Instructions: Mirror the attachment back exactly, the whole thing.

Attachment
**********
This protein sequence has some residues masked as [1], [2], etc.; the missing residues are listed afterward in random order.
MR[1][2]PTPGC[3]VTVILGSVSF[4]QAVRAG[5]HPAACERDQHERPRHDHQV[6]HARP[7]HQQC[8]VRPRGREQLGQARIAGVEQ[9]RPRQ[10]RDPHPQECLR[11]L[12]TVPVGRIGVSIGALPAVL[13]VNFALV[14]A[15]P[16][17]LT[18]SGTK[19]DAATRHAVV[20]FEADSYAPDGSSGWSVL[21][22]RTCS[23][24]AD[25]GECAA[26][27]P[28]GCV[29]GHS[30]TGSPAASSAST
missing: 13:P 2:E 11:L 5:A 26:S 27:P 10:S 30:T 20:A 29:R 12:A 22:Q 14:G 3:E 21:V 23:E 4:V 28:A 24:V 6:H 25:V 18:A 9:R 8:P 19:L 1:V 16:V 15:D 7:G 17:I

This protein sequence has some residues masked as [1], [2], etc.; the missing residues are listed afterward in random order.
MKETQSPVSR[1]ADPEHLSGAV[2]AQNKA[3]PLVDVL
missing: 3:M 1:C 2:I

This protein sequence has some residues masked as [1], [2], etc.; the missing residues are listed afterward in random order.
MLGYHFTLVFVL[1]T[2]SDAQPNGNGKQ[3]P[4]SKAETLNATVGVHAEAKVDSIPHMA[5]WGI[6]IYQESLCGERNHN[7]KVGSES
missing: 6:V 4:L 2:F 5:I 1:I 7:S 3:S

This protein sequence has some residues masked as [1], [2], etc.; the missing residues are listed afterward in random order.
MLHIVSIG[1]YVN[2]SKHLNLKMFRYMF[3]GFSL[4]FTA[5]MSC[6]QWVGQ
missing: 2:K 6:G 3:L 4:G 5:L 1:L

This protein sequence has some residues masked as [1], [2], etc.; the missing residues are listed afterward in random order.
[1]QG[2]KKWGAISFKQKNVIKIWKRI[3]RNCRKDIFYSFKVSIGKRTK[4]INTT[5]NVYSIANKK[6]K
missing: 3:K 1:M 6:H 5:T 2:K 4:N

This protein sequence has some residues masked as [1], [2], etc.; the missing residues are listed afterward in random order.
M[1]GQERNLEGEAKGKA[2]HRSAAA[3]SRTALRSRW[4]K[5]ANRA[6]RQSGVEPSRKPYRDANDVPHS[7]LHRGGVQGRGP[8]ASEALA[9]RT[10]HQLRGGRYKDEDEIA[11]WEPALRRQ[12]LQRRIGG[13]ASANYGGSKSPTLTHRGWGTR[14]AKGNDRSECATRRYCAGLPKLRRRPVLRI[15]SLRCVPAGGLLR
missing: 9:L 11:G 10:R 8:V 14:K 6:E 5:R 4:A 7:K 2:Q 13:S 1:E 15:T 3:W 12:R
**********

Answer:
This protein sequence has some residues masked as [1], [2], etc.; the missing residues are listed afterward in random order.
MR[1][2]PTPGC[3]VTVILGSVSF[4]QAVRAG[5]HPAACERDQHERPRHDHQV[6]HARP[7]HQQC[8]VRPRGREQLGQARIAGVEQ[9]RPRQ[10]RDPHPQECLR[11]L[12]TVPVGRIGVSIGALPAVL[13]VNFALV[14]A[15]P[16][17]LT[18]SGTK[19]DAATRHAVV[20]FEADSYAPDGSSGWSVL[21][22]RTCS[23][24]AD[25]GECAA[26][27]P[28]GCV[29]GHS[30]TGSPAASSAST
missing: 13:P 2:E 11:L 5:A 26:S 27:P 10:S 30:T 20:A 29:R 12:A 22:Q 14:G 3:E 21:V 23:E 4:V 28:A 24:V 6:H 25:V 18:A 9:R 8:P 19:L 1:V 16:V 15:D 7:G 17:I

This protein sequence has some residues masked as [1], [2], etc.; the missing residues are listed afterward in random order.
MKETQSPVSR[1]ADPEHLSGAV[2]AQNKA[3]PLVDVL
missing: 3:M 1:C 2:I

This protein sequence has some residues masked as [1], [2], etc.; the missing residues are listed afterward in random order.
MLGYHFTLVFVL[1]T[2]SDAQPNGNGKQ[3]P[4]SKAETLNATVGVHAEAKVDSIPHMA[5]WGI[6]IYQESLCGERNHN[7]KVGSES
missing: 6:V 4:L 2:F 5:I 1:I 7:S 3:S

This protein sequence has some residues masked as [1], [2], etc.; the missing residues are listed afterward in random order.
MLHIVSIG[1]YVN[2]SKHLNLKMFRYMF[3]GFSL[4]FTA[5]MSC[6]QWVGQ
missing: 2:K 6:G 3:L 4:G 5:L 1:L

This protein sequence has some residues masked as [1], [2], etc.; the missing residues are listed afterward in random order.
[1]QG[2]KKWGAISFKQKNVIKIWKRI[3]RNCRKDIFYSFKVSIGKRTK[4]INTT[5]NVYSIANKK[6]K
missing: 3:K 1:M 6:H 5:T 2:K 4:N

This protein sequence has some residues masked as [1], [2], etc.; the missing residues are listed afterward in random order.
M[1]GQERNLEGEAKGKA[2]HRSAAA[3]SRTALRSRW[4]K[5]ANRA[6]RQSGVEPSRKPYRDANDVPHS[7]LHRGGVQGRGP[8]ASEALA[9]RT[10]HQLRGGRYKDEDEIA[11]WEPALRRQ[12]LQRRIGG[13]ASANYGGSKSPTLTHRGWGTR[14]AKGNDRSECATRRYCAGLPKLRRRPVLRI[15]SLRCVPAGGLLR
missing: 9:L 11:G 10:R 8:V 14:K 6:E 5:R 4:A 7:K 2:Q 13:S 1:E 15:T 3:W 12:R